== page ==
Thereafter, and on February 16, 1906, the defendant the Independent Tele phone Company filed an application and maps showing its proposed construction and the location of the proposed pole in front of the plaintiff's premises, and obtained the consent of the commissioner of public works for such construction. Thereupon the defendants served a supplemental answer, setting forth the repeal of the ordinance of January 7, 1901, and the passage of the said ordinance of December 11, 1905, the filing of the application and map, and the consent of the commissioner of public works above referred to; the court having given permission to serve such supplemental answer upon certain terms. There are two ordinances of the city prohibiting any person from injuring or tearing up any pavement, street, or cross-walk, or digging any hole or trench in any street, without first obtaining permission of the commissioner of public works in writing; and prohibiting any person from erecting any pole in the streets, sidewalks, or public squares of the city, or extending any wire for telephone, telegraph, or electric purposes in or across any street or public square of the city, without permission by ordinance of the common council.
George W. O'Brien, for plaintiff.
DE ANGELIS, J. The fundamental question in this case is whether or not the use of a city street for the maintenance of telephone poles and wires is a street use. Upon the trial of this cause, it was assumed by both sides that Townsend street was a city street in a thickly populated district. After the evidence was closed, and upon the argument for the first time, the counsel for the plaintiff raised the point that there was no evidence in the case but that the locus in quo, although within the city limits, was sparsely populated and had the characteristics only of a rural highway. In view of the course of the trial, I think it was too late to raise that point; but, beyond this, the court will take judicial notice of the census, which shows the population of Syracuse to be considerably over 100,000. The evidence shows that the plaintiff's residence is within a half a mile of the center of the city; that it is in a block from 340 to 350 feet in length, on which there are seven residences; that the street had been known by the plaintiff for nearly 60 years; that 60 years ago there were but a few houses on the street; that it has been built on since; that the street is paved with a concrete pavement; and that there are two street railroad tracks in the street. I think enough was shown to bring the street within the category of a city street in a thickly populated territory.
The Eels Case (Eels v. American Tel. & T. Co., 143 N. Y. 133, 38 N. E. 202, 25 L. R. A. 640) establishes the rule of property in this state to be that the maintenance of a telephone line in a country road between the center line and the exterior line of the highway upon property, where the owner holds the fee to the center of the road, is an additional burden, not conteniplated by the original dedication of the highway, and not within the scope of the public use. The reasoning of the court in that case has been the subject of considerable criticism; but, in whatsoever light that reasoning may be regarded, that case establishes a rule of property in this state.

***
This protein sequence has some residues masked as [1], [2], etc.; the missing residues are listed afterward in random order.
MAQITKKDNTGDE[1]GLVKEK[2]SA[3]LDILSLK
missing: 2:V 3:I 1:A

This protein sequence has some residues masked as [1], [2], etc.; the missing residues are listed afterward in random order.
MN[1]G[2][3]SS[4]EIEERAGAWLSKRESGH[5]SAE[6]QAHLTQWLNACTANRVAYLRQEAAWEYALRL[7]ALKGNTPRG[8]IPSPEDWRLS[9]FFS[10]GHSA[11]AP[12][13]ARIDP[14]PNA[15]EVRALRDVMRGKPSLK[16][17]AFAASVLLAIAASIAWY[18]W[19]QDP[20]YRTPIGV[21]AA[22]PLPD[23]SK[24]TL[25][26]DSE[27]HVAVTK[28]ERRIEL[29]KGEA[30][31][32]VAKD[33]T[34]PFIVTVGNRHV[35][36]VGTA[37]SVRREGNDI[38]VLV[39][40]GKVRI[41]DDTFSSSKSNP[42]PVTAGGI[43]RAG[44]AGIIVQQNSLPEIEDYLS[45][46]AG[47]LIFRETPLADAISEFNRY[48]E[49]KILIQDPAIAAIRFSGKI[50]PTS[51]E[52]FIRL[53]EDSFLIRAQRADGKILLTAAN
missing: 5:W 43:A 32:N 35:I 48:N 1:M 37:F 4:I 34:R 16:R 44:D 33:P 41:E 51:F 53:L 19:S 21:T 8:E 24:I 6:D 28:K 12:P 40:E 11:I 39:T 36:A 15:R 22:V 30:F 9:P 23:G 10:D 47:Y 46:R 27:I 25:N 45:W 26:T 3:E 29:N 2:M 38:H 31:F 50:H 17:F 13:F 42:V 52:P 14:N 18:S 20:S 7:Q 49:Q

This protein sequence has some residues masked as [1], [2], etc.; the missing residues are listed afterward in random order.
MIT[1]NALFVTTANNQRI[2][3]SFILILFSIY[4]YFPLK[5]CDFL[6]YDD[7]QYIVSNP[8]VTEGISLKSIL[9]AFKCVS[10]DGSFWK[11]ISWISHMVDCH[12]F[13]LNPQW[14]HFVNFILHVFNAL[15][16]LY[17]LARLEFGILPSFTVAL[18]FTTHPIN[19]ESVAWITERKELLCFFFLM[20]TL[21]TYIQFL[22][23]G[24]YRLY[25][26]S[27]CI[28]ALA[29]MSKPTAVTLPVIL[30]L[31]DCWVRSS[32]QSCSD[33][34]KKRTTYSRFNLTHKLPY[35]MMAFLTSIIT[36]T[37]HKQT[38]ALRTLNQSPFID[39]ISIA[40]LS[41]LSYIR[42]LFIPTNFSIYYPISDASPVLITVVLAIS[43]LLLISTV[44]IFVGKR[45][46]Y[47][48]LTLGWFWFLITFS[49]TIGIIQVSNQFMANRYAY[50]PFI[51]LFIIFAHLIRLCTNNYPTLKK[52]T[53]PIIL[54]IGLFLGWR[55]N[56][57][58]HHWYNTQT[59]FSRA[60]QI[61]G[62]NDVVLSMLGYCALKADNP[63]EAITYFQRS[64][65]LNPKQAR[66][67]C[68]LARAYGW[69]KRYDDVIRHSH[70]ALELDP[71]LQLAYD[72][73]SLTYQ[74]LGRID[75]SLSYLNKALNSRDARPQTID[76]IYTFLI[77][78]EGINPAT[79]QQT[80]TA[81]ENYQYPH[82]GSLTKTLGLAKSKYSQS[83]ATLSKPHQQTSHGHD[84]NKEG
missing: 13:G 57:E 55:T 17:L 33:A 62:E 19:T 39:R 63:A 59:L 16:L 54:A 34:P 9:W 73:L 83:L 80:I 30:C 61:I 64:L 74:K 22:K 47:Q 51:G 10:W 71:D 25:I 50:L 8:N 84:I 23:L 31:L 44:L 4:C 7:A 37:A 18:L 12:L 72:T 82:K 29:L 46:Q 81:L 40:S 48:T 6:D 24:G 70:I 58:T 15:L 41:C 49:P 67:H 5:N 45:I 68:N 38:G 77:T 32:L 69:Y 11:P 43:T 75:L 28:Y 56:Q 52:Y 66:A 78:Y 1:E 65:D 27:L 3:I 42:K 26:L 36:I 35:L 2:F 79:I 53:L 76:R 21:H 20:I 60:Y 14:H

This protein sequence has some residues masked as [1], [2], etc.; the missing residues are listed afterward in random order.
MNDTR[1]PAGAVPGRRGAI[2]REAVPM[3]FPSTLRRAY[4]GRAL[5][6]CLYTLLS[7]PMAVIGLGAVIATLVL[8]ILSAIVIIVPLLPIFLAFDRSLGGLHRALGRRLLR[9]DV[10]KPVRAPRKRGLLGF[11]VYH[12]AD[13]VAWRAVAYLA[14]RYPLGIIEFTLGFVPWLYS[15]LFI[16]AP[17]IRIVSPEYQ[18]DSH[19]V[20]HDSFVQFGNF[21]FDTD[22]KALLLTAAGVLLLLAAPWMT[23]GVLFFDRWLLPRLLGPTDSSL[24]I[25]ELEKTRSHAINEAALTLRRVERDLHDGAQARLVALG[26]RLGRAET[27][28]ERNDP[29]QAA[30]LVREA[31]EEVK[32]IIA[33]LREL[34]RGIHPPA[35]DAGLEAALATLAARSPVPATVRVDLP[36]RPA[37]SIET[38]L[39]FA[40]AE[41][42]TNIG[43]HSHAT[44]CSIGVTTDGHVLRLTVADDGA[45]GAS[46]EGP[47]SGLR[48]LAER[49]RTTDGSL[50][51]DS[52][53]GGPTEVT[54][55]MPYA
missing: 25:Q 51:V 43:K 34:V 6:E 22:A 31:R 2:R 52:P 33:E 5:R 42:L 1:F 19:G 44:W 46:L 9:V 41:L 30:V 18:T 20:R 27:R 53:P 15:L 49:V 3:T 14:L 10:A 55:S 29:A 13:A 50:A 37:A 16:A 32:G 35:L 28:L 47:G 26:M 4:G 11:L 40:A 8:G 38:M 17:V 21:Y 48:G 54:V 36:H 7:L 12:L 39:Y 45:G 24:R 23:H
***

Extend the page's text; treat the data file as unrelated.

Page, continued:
But a distinction has been made between city streets and rural roads or highways in respect of the public easement. Whether this distinction is well founded in its last analysis does not require discussion here.
and 140 New York State Reporter In the present condition of the adjudicated cases, I think I am required to hold that the maintenance of a telephone line in front of the plaintiff's premises on Townsend street is within the public easement and a proper street use. Castle v. Bell Tel. Co., 49 App. Div. 437, 63 N. Y. Supp. 482; Johnson v. N. Y. & Penn. T. & T. Co., 76 App. Div. 564, 78 N. Y. Supp. 598. These cases were both decided in this department, and, while I recognize that there is a distinction between what was actually decided in the cases and the questions arising in the case at bar, the discussion in the two cases which I deem it my duty to accept upholds the contention of the defendants in this case.
It seems to me that, with this proposition settled, the plaintiff can have no private injury to be redressed in this litigation, for it must be conceded that there was no attempt in this case to invade the property of the plaintiff or interfere with any of his private rights. There is no doubt but that telephone companies get their right to the use of the public easement in streets directly from the Legislature, but subject to police regulation by the municipal authorities. Village of Carthage v. C. N. Y. T. & T. Co., 185 N. Ý, 448, 78 N. E. 165. I am inclined to the belief that the Independent Telephone Company of Syracuse was engaged in constructing its line in front of the premises of the plaintiff in its own right, and hence was not subject to any of the ordinances affecting the Syracuse Telephone Company. But assuming that the Independent Telephone Company was extending the lines of the Syracuse Telephone Company, and in its right and subject to the restrictions of the ordinances, the rescinding of the ordinance of January 7, 1901, and the filing of the map and the approval of the proposed construction by the commissioner of public works, on the 16th of February, 1906, which the defendants were enabled to prove under their supplemental answer, would leave at most a technical cause of action for trespass with the possible right to the recovery of six cents damages, which would not justify by any possibility the exercise of the injunctive power of the court, or entitle the plaintiff to a recovery in this case. I do not think the general ordinances of the city put in evidence by the plaintiff affect the questions under consideration.
My conclusion is that the complaint be dismissed, and the temporary injunction dissolved; but, in view of the supplemental answer, without costs to any party or parties in favor of any party or parties. Findings may be prepared and submitted.
(121 App. Div. 366.)
TOMPKINS V. J. & R. LAMB.
(Supreme Court, Appellate Division, Third Department. September 26, 1907.) 1. SALES-REMEDIES OF BUYER—BREACH OF CONTRACT.
A purchaser under an executory sale may have an action for breach of the contract as well as for a breach of warranty or upon a rescinded contract.
[Ed. Note.—For cases in point, see Cent. Dig. vol. 43, Sales, § 1146.) 2. SAME-EVIDENCE-SUFFICIENCY-ACCEPTANCE.
In an action for breach of a contract of sale of a monument, evidence held to sustain a verdict that there was no acceptance of the monument,